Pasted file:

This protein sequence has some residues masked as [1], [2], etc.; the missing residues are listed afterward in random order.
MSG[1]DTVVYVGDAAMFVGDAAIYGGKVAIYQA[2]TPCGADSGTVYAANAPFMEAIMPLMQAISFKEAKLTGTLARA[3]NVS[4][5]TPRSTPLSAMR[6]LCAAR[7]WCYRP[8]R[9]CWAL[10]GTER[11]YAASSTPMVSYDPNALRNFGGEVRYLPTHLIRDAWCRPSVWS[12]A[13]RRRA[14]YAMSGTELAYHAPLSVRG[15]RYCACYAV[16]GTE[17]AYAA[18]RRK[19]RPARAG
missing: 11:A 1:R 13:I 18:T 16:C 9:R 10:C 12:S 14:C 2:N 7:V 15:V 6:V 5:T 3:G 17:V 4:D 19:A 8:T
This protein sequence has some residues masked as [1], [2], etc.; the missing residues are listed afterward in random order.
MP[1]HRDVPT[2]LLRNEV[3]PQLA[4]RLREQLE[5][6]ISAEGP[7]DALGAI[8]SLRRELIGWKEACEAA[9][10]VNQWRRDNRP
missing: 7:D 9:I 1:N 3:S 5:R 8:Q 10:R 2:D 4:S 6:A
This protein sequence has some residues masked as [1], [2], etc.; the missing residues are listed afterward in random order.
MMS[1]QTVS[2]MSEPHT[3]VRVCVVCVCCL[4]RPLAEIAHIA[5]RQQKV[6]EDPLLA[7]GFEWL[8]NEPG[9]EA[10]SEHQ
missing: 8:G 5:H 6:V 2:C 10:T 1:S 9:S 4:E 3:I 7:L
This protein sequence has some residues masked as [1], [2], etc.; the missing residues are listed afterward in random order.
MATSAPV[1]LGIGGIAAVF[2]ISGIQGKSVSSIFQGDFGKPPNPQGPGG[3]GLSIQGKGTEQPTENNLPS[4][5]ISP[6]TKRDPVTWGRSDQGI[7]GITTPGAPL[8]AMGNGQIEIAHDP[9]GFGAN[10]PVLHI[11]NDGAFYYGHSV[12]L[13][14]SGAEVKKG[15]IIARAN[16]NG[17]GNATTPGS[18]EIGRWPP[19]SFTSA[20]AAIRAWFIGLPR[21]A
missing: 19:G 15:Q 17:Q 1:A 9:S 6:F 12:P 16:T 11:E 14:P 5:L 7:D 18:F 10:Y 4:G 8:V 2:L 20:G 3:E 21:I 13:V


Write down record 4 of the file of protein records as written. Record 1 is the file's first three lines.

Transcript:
This protein sequence has some residues masked as [1], [2], etc.; the missing residues are listed afterward in random order.
MATSAPV[1]LGIGGIAAVF[2]ISGIQGKSVSSIFQGDFGKPPNPQGPGG[3]GLSIQGKGTEQPTENNLPS[4][5]ISP[6]TKRDPVTWGRSDQGI[7]GITTPGAPL[8]AMGNGQIEIAHDP[9]GFGAN[10]PVLHI[11]NDGAFYYGHSV[12]L[13][14]SGAEVKKG[15]IIARAN[16]NG[17]GNATTPGS[18]EIGRWPP[19]SFTSA[20]AAIRAWFIGLPR[21]A
missing: 19:G 15:Q 17:Q 1:A 9:S 6:F 12:P 16:T 11:E 14:P 5:L 7:D 18:F 10:Y 4:G 8:V 2:L 20:G 3:E 21:I 13:V